Over the weekend of January 26th, the Regency Ballroom will be transformed for the annual Edwardian World’s Faire & the Edwardian Ball. Two nights of old-fashioned reverie, one-of-a-kind acrobatic performances and live music.
In celebration of an era in which rotary phones and penny-farthing bicycles were the norm, both Friday and Saturday night draws patrons elaborately dressed in DIY Victorian garb and steampunk couture.
Each year, this internationally recognized affair reinvents a theme around a work from notable gothic author and illustrator, Edward Gorey. The theme of this year’s event plays off his choose-your-own-adventure tale, The Raging Tide: or, The Black Doll’s Imbroglio.
The Raging Tide: or, The Black Doll’s Imbroglio
With that in mind, this year extends a special emphasis on exploration by way of interactive games and art installations.
In way of a scavenger hunt, guests are invited to wander through gallery collections with a map in hand, for the first-ever “Artful Treasure Hunt” where they’ll encounter prizes hidden among cryptic codes and complex algorithms.
As for the works on display, art curator Layil Umbralux cleverly selected artists with aesthetics bordering on both the vintage and modern, and even formulated the hunt for visitors to more carefully explore these concepts.
“Visual Art is often thought of as just decor, and since it can require a bit of intimacy to really see what all the details are about, I wanted to stimulate the attendees, to get up close and personal with the pieces,” she said. “A puzzle game seemed a great way to instigate that.”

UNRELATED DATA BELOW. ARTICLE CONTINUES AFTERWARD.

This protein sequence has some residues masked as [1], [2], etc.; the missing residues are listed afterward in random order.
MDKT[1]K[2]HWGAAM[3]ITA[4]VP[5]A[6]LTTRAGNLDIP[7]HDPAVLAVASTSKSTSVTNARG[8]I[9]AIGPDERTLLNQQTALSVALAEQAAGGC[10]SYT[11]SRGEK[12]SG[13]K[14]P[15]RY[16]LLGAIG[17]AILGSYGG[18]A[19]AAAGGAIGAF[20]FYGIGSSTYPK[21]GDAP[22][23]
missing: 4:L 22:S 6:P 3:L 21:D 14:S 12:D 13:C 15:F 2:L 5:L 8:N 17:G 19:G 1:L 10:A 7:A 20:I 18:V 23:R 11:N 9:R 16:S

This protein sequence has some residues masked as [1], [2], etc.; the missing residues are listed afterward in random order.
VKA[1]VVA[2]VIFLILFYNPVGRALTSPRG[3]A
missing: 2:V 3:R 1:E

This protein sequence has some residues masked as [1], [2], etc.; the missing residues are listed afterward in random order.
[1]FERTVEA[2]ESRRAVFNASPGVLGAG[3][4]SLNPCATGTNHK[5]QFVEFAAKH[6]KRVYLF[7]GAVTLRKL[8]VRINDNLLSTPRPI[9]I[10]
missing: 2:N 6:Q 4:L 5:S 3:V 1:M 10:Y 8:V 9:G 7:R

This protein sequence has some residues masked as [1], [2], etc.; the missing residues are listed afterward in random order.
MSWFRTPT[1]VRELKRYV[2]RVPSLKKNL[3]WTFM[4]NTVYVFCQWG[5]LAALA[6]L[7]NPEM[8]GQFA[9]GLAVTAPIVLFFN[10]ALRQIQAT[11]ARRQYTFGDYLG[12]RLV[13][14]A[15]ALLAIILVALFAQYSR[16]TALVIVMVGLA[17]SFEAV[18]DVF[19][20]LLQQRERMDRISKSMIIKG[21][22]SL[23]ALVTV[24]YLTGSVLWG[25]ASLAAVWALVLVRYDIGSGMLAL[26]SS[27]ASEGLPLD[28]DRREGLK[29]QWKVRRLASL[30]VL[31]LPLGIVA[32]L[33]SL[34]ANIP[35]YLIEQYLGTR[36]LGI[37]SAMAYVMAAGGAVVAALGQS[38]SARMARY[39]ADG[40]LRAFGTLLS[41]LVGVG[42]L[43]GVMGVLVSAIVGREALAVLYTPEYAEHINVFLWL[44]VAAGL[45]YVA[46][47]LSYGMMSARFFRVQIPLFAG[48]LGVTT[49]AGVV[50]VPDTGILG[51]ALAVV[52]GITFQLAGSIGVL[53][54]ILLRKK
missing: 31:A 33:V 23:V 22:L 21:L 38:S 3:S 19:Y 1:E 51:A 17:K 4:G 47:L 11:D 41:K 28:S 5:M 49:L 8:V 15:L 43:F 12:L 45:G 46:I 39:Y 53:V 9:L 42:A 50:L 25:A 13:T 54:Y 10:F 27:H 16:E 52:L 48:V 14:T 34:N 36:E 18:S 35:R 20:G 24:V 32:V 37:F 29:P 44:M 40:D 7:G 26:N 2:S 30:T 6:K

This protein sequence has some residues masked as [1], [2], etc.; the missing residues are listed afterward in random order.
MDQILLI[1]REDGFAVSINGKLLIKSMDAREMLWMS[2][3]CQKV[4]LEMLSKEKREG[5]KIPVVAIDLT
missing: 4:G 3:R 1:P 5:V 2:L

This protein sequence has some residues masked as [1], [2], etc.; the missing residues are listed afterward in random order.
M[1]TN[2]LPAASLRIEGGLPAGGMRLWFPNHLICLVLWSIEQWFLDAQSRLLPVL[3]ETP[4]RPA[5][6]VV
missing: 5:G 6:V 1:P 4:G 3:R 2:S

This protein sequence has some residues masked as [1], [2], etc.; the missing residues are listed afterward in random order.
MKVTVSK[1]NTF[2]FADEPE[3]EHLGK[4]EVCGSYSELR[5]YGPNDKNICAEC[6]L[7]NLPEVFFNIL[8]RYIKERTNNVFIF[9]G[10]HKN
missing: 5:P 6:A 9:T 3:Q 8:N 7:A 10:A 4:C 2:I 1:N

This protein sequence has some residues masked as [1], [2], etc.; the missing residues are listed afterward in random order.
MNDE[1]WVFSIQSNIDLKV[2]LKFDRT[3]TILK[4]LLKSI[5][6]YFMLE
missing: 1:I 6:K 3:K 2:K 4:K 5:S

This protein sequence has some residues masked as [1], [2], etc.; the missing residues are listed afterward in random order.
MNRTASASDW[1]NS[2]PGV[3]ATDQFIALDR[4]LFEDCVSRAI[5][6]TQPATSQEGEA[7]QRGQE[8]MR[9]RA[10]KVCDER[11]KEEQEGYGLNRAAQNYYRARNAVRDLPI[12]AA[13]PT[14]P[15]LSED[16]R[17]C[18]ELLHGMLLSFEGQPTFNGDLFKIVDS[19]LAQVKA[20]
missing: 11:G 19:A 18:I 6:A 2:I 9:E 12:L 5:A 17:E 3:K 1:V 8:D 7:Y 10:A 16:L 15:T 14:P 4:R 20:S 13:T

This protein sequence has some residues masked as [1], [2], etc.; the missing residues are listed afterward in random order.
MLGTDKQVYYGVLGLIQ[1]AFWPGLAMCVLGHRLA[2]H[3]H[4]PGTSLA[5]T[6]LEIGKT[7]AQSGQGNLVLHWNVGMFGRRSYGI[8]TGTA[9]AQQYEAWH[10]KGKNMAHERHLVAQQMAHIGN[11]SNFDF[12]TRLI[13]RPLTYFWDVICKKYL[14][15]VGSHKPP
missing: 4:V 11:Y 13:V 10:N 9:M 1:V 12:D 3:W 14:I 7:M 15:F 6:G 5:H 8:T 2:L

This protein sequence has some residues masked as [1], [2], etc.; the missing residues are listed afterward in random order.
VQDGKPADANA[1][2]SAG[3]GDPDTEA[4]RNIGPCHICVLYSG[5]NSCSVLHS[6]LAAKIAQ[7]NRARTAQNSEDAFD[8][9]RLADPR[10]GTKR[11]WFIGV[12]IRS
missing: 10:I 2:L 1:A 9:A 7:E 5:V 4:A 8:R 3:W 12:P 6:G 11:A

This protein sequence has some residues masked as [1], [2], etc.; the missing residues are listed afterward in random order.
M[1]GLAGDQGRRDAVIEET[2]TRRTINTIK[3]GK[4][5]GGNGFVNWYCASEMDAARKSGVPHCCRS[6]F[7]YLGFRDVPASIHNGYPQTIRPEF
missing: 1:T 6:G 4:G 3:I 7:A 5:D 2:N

Many of the artists work within frameworks that examine science and art alongside mechanics and technology.
Oregon engineer-turned-artist and gallery owner Steve La Riccia uniquely embodies a similar dichotomy of trades—having spent the former years of his career repairing analog devices and building airplanes, and the latter in a specialized field of photography before discovering his talent for building contraptions from industrial relics. In both respects, his success has been driven by a keen fascination for what makes things tick.
One of his latest inventions, “Cayce-Serling’s Mystic Seer,” named after an 18th Century mystic and an episode of The Twilight Zone, relays seekers their fortune for a quarter.
The electro-mechanical device was, in short, built by wiring a calculator from the 1920s to an antique library file case and creating a card ejecting machine capable of dispensing over 200 mystical outcomes.
Artist Eric Kelly similarly plays with artistic mediums and time pieces by fashioning curiously grim pre-World War I portrait photographs to wooden panels and metal leaf.
“I’d always thought of antique photos as kind of stuffy and boring, or too tiny and dark to really see what you were looking at, but it dawned on me they could also be evocative, strange, and surreal,” he said. “If you’ve never held a real daguerreotype in your hands and moved it around in the light, it’s hard to describe the eerie, holographic effect these images have.”
Saturday night’s event will showcase new and returning circus and aerial acts, led by Vau de Vire Society and PARADOX Media. On Friday, the Exposition of Art, Science, Technology, and History will clear the ballroom floor to showcase kinetic exhibits with past, present, and imagined ideas of space travel and the stars.
On both nights, you can grab locally-distilled absinthe cocktails while perusing the Museum of Wonders or the “Edwardian Odditorium” of antique curiosities, or have your tarot cards read before getting lost in dance. As Edward Gorey might suggest: the choice is yours.